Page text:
Water pollution has many causes. One of the biggest causes is fertilizer in runoff. Runoff dissolves fertilizer as it flows over farm fields, lawns, and golf courses. It carries the dissolved fertilizer into bodies of water. More dissolved fertilizer may enter a body of water at the mouth of a river, but there is generally no single point where this type of pollution enters the water. Thats why this type of water pollution is called nonpoint-source pollution.

instructional diagrams

No diagram descriptions associated with this lesson

questions

Most of Earths liquid water is in

a. lakes.

b. rivers.

c. wetlands.

-->  d. the ocean.

__problem resulting from too much dissolved carbon dioxide in ocean water

a. algal bloom

b. wetland

c. fertilizer

d. runoff

-->  e. acidification

f. dead zone

g. thermal pollution

__main way that nonpoint-source pollution enters bodies of water

a. algal bloom

b. wetland

c. fertilizer

-->  d. runoff

e. acidification

f. dead zone

g. thermal pollution

Runoff dissolves fertilizer when it flows over

a. farm fields.

b. golf courses.

c. lawns and gardens.

-->  d. all of the above

The most effective way to prevent dead zones in bodies of water is to

a. add nutrients to the water.

-->  b. reduce the use of fertilizers.

c. promote the growth of algae.

d. allow algal blooms to decompose.

__main source of chemicals that cause algal blooms

a. algal bloom

b. wetland

-->  c. fertilizer

d. runoff

e. acidification

f. dead zone

g. thermal pollution

__area where water cannot support aquatic life because it is hypoxic

a. algal bloom

b. wetland

c. fertilizer

d. runoff

e. acidification

-->  f. dead zone

g. thermal pollution

Thermal pollution of water is generally caused by

a. nonpoint-source pollution.

b. home heating systems.

-->  c. power plants and factories.

d. global warming.

__reduction in water quality due to an increase in water temperature

a. algal bloom

b. wetland

c. fertilizer

d. runoff

e. acidification

f. dead zone

-->  g. thermal pollution

The dissolved oxygen content of water may be reduced by

a. thermal pollution.

b. decomposition of algae.

c. unusually cold weather.

-->  d. two of the above

__excessive growth of aquatic producers

-->  a. algal bloom

b. wetland

c. fertilizer

d. runoff

e. acidification

f. dead zone

g. thermal pollution

__habitat with moist soil, such as a swamp

a. algal bloom

-->  b. wetland

c. fertilizer

d. runoff

e. acidification

f. dead zone

g. thermal pollution

Trash that pollutes the ocean is made mainly of plastic.

-->  a. true

b. false

Ocean acidification can kill corals and some shellfish.

-->  a. true

b. false

An example of nonpoint-source pollution is the release of pollution into water through a pipe from a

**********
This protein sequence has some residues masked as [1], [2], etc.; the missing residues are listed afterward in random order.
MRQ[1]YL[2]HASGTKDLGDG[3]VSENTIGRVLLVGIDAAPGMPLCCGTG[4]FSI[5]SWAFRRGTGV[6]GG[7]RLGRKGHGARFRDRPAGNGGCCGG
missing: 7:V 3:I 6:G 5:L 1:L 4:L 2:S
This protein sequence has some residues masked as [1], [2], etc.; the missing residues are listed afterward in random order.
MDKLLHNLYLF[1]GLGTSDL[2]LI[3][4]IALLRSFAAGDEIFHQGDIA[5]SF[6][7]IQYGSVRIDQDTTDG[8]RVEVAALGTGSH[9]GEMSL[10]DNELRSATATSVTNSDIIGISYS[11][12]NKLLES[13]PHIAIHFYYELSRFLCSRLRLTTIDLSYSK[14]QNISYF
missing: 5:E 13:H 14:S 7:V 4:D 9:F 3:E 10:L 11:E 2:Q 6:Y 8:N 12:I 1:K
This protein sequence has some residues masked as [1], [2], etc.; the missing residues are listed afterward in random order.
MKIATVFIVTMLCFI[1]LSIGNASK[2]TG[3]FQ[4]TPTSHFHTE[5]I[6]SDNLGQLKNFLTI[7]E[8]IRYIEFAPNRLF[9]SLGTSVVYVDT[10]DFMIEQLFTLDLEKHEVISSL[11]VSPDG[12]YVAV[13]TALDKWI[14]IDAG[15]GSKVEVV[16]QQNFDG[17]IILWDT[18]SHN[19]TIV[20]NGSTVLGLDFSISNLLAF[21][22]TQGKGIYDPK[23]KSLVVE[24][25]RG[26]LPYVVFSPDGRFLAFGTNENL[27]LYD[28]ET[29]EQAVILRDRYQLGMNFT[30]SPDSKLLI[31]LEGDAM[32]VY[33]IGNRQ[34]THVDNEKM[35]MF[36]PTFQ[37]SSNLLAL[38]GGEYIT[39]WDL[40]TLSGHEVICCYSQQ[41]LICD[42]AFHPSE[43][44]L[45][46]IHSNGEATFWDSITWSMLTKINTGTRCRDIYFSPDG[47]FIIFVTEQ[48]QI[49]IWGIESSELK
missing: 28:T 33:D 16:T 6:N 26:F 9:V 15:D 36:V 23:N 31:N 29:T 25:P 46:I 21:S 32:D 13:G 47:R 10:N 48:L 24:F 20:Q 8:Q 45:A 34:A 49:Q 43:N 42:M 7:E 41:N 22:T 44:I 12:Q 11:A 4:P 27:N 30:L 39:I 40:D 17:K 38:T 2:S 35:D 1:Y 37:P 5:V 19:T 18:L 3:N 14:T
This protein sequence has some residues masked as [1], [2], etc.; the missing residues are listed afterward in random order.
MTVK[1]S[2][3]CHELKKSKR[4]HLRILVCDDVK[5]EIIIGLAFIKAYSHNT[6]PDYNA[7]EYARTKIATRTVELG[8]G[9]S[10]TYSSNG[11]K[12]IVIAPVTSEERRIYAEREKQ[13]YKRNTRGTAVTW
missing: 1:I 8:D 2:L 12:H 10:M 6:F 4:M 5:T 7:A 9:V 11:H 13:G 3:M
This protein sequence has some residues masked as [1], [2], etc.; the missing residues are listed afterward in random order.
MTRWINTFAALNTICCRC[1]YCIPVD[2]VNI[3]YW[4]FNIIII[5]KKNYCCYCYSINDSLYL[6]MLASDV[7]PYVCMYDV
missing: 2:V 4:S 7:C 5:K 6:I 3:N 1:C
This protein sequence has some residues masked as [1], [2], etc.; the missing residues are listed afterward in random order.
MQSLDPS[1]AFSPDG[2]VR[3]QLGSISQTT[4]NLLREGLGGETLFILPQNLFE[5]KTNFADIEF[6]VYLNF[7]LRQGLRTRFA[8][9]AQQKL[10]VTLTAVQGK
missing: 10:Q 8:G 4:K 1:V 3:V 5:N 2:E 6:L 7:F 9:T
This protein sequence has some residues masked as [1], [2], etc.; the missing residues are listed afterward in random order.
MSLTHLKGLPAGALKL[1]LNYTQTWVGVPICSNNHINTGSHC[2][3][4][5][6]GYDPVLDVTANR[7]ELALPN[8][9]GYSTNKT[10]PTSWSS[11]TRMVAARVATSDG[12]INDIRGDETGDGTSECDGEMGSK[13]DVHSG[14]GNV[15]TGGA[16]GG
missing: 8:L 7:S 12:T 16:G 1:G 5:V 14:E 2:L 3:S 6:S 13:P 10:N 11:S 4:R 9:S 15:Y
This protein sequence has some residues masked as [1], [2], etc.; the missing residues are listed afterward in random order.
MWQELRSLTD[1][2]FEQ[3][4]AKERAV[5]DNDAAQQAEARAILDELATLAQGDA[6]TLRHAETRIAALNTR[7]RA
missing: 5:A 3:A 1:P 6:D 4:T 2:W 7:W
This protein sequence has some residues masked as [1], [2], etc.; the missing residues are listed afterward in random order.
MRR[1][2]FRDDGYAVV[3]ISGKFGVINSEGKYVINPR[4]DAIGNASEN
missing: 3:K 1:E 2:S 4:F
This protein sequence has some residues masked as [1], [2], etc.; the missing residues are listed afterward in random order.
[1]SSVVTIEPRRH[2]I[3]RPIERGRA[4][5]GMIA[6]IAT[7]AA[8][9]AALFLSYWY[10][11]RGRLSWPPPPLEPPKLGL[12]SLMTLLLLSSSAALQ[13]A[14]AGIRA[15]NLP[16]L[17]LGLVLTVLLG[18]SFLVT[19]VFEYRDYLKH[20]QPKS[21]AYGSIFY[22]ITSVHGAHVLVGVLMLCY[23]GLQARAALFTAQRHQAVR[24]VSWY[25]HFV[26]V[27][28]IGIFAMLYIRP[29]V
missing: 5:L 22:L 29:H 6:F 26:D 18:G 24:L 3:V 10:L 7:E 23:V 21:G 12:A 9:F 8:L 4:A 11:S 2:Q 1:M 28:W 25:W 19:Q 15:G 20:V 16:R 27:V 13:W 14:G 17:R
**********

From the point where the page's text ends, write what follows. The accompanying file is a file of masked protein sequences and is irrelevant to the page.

a. true

-->  b. false

Symptoms of waterborne diseases usually include diarrhea.

-->  a. true

b. false

The total number of people on Earth who lack adequate clean, fresh water is about a million.

a. true

-->  b. false

What percent of Earths water is fresh, liquid water?

-->  a. 1 percent

b. 10 percent

c. 50 percent

d. 90 percent

Pollutants in Earths waters include

a. chemicals.

b. sewage.

c. heat.

-->  d. all of the above

How many people worldwide do not have enough clean, fresh water?

a. fewer than a hundred

b. about a thousand

c. about a million

-->  d. more than a billion

The main pollutant added to water by nonpoint-source pollution is

a. plastic trash.

b. pathogens.

-->  c. fertilizer.

d. none of the above

Water becomes hypoxic when algae in an algal bloom

a. undergo cellular respiration.

b. carry out photosynthesis.

c. grow and reproduce.

-->  d. die and decompose.

Why are wetlands important for the environment?

a. They filter runoff before it reaches bodies of water.

b. They provide breeding grounds for many different species.

c. They can be filled in with soil so more native plants will grow.

-->  d. two of the above

Which statement about point-source pollution is false?

a. It may enter the water from a factory.

b. It may include thermal pollution.

c. It may come from a sewage treatment plant.

-->  d. It enters a body of water in runoff.

Less than half of Earths water is in the ocean, glaciers, and ice caps.

a. true

-->  b. false

Algal blooms are due to excess nutrients polluting bodies of water.

-->  a. true

b. false

There is a very large dead zone in the Gulf of Mexico.

-->  a. true

b. false

Examples of wetlands include marshes and bogs.

-->  a. true

b. false

Waterborne diseases are caused by pathogens in drinking water.

-->  a. true

b. false

Virtually all thermal pollution of Earths water is caused by global warming.

a. true

-->  b. false

The ocean is so huge that it can never become seriously polluted.

a. true

-->  b. false

diagram questions

No diagram questions associated with this lesson